2019 Toyota Sequoia Review

2019 Toyota Sequoia - Toyota's behemoth continues tradition of power, comfort.


Big sport utility vehicles share notable characteristics. They provide gracious amounts of interior room for the comfort of small or large bodies and they have little or no regard for fuel economy.

A recently tested 2019 Toyota Sequoia is an example, although other full-size, moderately priced (for a large vehicle), body-on-frame  SUVs also could serve as examples such as Chevrolet's Tahoe/Suburban, Nissan's Armada and Ford's Expedition.

Cadillac's Escalade, Toyota's Land Cruiser, the Lexus LX and Land Rover Range Rover are exemplars too, but these vehicles are in a class by themselves and that class is luxury SUVs with prices soaring into the $80,000s and $90,000s and beyond.

While driving a Sequoia on Interstates and suburban roadways, the tested Sequoia averaged 13.8 miles per gallon of fuel usage. Two adults were aboard most of the time. Seventy-five percent of the driving was on Interstates. The Environmental Protection Agency rates this SUV's fuel usage at 13 mpg city and 17 mpg on the highway.

No luggage and minimal materials (no more than 25 pounds) were stored in the carpeted and lighted 120-cubic-foot cargo area. If the third row is flattened , cargo area is 66.6 cubic feet. If second and third rows are upright, cargo volume is 18.9 cubic feet. A nice feature of this vehicle is that the third row, folds flat by power. For more storage, the TRD has a roof rack as standard equipment.

Adding $3,810 to the suggested retail price of $54,640 was a TRD sport premium package. That package included seven-passenger leather-trimmed seats with contrast stitching, heated and power front seats, the power reclining and fold-flat third row seats, Entune audio with navigation system and App suite, automatic-dimming rearview mirror with compass and Homelink universal transceiver. Delivery of this vehicle, normally an $800 to $1,000 cost, is free. Sequoia's four models are priced from $49,050 to $64,760. They share a 5.7-liter, 381-horsepower V8 engine mated to a six-speed automatic transmission. The transmission has a tow-haul mode as well as sequential shift mode and uphill/downhill shift logic.

Standard equipment includes power moonroof with sunshade, power rear-quarter windows, door locks, express windows and exterior mirrors, 16 cup and bottle holders, black running boards, Bilstein front and rear performance-tuned shock absorbers, engine and transfer case skid plates as well as front and rear anti-sway bars, perforated leather and heated second-row captain's chairs.

Safety features include the norm of antilock braking system, brake assist, traction and stability controls, seatbelts and headrests, child seat anchors and door lock protection, airbags for the three rows including all-row, roll-sensing side curtain airbags. Above the norm are pre-collision with pedestrian detection system, radar cruise control, automatic high beams, blind-spot monitor, rear backup camera, lane departure alert, sway warning and sonar front and rear parking assist.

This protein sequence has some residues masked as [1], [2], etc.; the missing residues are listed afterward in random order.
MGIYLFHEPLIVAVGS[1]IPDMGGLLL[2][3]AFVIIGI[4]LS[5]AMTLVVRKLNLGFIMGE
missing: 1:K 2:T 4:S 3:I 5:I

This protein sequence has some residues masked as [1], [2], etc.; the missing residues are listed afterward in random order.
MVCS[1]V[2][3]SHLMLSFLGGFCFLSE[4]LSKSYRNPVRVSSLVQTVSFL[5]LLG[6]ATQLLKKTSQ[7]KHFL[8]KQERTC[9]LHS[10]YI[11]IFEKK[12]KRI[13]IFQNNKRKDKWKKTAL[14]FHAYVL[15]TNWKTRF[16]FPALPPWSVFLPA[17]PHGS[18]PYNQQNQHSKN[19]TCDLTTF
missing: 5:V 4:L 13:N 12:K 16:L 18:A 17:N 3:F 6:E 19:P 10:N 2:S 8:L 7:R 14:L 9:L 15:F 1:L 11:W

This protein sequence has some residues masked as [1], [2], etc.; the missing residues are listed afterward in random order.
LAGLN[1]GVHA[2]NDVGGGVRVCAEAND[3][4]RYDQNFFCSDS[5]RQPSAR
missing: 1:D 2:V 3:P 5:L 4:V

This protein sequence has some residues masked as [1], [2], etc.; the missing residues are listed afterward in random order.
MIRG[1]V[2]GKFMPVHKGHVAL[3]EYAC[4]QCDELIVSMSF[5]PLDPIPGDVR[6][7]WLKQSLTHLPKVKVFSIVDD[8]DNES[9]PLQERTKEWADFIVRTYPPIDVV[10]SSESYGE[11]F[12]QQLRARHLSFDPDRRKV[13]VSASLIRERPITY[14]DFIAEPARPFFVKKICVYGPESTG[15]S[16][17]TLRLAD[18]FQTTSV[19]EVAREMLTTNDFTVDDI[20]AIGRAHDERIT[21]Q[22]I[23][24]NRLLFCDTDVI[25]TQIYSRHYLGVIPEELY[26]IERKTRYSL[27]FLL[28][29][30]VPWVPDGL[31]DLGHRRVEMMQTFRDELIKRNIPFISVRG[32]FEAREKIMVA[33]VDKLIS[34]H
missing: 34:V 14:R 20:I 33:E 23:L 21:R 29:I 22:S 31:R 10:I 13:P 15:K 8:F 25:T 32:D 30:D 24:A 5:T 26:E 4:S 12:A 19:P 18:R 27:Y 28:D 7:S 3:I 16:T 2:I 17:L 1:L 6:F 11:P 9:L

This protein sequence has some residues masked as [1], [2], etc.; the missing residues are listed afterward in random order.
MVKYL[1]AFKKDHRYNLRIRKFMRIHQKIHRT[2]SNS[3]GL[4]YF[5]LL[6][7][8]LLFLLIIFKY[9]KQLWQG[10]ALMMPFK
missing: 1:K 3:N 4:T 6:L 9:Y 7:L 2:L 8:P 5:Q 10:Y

The current TRD model is basically the same as last year's but with black trim for grille and exterior mirror covers. If comfort is wanted and fuel economy is not an issue, this vehicle is worth a look.

TRD model of four-wheel-drive 2019 Toyota Sequoia
Type: full-size, three-row, seven-passenger sport utility vehicle
Price: $58,450
Engine: 5.7-liter, 381-horsepower V8
Transmission: six-speed automatic with tow-haul mode, off-roading high-low transfer case
Fuel tank: 26.4 gallons
Fuel: regular unleaded
Towing: 7,400 pounds
Wheelbase, length, width, height in inches: 122, 205.1, 80, 77
Leg room in inches, first, second, third rows: 42.5, 40.9, 35.3
Weight: 5,730 pounds
Tires (P275), black alloy wheels: 20-inch
Turning curb-to-curb: 38.1 feet
Warranty: three years or 36,000 miles, five years or 60,000 miles powertrain
Assembly: Princeton, IND
Information: www.toyota.com/sequoia

Jerry Kuyper

Born on a southwestern Minnesota farm, Jerrold E. Kuyper quickly became familiar with tractors, pickup trucks and related agricultural equipment. He left that behind to graduate from Augsburg College in Minneapolis and attend graduate schools in Evanston and Chicago. He was hired as a reporter for the Kenosha News, a daily newspaper in Kenosha, WI. After a stint of a dozen years at the Kenosha News, he became a columnist, layout, page and sections editor at the Northwest Herald, a daily newspaper based in Crystal Lake, IL serving northwest Chicago suburban communities.

While with the Northwest Herald he helped create, write reviews and opinion columns as well as edit the newspaper's Wheels section, a 16- to 40-page broadsheet that appeared weekly in the newspaper's Friday edition. Wheels was devoted to reviews of new vehicles, looks at automotive history, current trends in the automobile world and columns by automotive enthusiasts. Midwest Automotive Media Association members who contributed to reviews and columns included Mitch Frumkin, Phil Arendt, Matt Joseph and James Flammang as well as photo journalist Doug Begley and dragster specialist Fred Blumenthal.

Kuyper, who lives in Salem Lakes, WI, is a founding member of MAMA, is married, has three children and six grandchildren.